The decline of medieval europe
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The Decline of Medieval Europe. Starting in the 14th century, European society began to decline due to the following:. Famines between 1314 & 1317 The Hundred Years War The Black Death. Famine. The Population increased quickly because of improved agricultural techniques.

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The Decline of Medieval Europe

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The Decline of Medieval Europe

Starting in the 14th century, European society began to decline due to the following:

  • Famines between 1314 & 1317

  • The Hundred Years War

  • The Black Death


  • The Population increased quickly because of improved agricultural techniques.

  • Later poor harvests (because of cooler, wetter weather) caused starvation.

The Hundred Years War (1338-1453)

  • A series of conflicts between France and England resulting from hostilities dating back to the Norman Conquest (William the Conqueror).

  • Constant battle inhibited development.

The Black Death (1347-1350)

  • The Bubonic plague killed ¼ of Europe’s population.

  • It was spread by rats carrying fleas infected with the plague.


  • Flourishing commerce & town growth collapsed

  • Fewer farmers/labourers = less food = shortages = less people = fewer farmers/ labourers, etc. etc

The Renaissance

  • A Great revival of classical (Greek & Roman) art, literature, and learning in Europe.

  • Renaissance means rebirth or revival.


  • It Began in the Italian city-states.

  • The city of Florence, which was under the control of a powerful banking/trading family (the Medici family) was at its heart.

  • It spread to the rest of Europe through the printing press. This allowed books and writing to reach a mass audience quickly and cheaply.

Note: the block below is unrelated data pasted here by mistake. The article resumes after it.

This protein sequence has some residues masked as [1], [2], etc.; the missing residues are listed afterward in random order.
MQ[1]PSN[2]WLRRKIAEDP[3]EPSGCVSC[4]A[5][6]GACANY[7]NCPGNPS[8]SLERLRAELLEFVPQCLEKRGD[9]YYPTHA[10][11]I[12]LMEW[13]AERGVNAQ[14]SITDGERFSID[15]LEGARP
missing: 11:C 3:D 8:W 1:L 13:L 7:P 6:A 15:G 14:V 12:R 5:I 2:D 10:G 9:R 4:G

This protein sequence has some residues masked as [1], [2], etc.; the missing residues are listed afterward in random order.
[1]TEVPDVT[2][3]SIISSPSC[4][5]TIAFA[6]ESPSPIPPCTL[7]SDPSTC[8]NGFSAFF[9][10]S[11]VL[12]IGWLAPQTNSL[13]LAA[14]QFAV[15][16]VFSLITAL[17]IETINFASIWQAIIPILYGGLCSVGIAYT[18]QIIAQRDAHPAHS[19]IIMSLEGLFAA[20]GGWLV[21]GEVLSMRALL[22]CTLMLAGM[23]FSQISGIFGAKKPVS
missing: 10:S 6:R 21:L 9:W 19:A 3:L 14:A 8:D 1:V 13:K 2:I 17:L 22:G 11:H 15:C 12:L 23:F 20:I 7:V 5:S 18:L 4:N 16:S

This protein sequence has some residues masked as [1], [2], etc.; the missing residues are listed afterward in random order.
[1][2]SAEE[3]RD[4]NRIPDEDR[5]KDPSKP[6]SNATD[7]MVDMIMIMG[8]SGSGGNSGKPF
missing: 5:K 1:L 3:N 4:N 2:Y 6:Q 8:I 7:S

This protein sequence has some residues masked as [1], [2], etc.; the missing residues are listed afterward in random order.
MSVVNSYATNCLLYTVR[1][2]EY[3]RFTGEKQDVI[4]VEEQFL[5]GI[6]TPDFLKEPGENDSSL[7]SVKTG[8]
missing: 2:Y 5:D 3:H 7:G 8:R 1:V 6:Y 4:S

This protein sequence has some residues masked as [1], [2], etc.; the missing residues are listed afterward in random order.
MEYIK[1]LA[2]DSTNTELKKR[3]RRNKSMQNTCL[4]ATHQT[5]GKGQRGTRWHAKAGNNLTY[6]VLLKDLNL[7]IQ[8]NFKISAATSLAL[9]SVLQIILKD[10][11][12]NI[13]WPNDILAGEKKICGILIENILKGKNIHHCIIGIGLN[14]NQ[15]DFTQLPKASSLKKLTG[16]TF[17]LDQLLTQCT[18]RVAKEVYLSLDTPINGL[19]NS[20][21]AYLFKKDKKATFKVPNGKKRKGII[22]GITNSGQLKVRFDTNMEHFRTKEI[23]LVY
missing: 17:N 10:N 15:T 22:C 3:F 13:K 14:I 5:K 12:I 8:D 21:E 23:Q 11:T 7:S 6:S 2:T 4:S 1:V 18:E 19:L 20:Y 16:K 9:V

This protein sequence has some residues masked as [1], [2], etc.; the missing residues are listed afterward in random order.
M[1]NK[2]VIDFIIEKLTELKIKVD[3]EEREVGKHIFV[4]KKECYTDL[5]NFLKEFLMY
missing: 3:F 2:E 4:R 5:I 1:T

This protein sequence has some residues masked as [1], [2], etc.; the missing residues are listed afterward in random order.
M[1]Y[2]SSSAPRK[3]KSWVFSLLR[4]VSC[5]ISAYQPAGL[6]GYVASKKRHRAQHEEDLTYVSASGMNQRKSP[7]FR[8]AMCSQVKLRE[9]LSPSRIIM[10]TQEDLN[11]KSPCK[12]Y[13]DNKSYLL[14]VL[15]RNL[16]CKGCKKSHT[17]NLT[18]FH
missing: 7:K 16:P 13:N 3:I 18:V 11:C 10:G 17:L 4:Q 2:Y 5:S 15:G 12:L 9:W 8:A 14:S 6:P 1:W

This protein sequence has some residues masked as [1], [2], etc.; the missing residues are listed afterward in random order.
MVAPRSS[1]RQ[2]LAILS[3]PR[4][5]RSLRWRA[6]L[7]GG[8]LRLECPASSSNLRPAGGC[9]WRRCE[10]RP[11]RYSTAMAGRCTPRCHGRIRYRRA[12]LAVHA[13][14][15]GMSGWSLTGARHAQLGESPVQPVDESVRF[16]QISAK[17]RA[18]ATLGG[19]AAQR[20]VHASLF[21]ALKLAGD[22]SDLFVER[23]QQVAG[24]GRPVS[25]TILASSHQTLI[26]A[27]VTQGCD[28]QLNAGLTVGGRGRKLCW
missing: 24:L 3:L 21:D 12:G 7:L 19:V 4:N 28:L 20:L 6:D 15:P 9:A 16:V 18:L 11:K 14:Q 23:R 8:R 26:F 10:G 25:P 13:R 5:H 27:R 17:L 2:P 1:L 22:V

• He perfected the press in 1453.

  • The level of importance of the printing press is rivaled by few other inventions


  • Artists, writers, and scholars (at first in Italy) who admired classical works, and strove to recreate the work of their ancestors.

  • Many became very well known (i.e. Da Vinci, Michelangelo).

  • Great patrons (the Medici family, the Roman Catholics Church, governments, etc.) commissioned their work.


  • Humanism: focus on human concerns.

  • Emphasis is placed on human ability.

  • Scientific investigation focused on observation of the natural world.

  • Sought to improve humanity and society through enlightened education and action.

  • Renaissance man: a term to describe a person well educated who excels in a wide variety of subjects or fields.

The Reformation

  • A religious movement in Europe that began with Roman Catholic reforms and ended with the establishment of Protestant churches.


  • It began in Germany and spread throughout Europe.


  • The Roman Catholic church was weakened by the Great Schism of the 14th century.

  • The sale of church positions by the pope to nobles without religious training.

  • The sale of Indulgences (pardons that could be bought to reduce time punished for sin.)

  • Resentment of expensive church construction, and lavish spending.

  • Differences in belief about how the church should be run.

The leader – Martin Luther (1483-1546)

  • He was a German monk.

  • He was outraged by the sale of church indulgences and other matters of church practice.

  • He nailed the Ninety-Five Theses on the door of a church in protest.

  • The statements were printed and circulated all over Germany.

  • Luther was excommunicated and convicted of heresy by the pope.

  • He was saved by a German prince.

  • His work caused a split in Germany between Lutherans and Roman Catholics.

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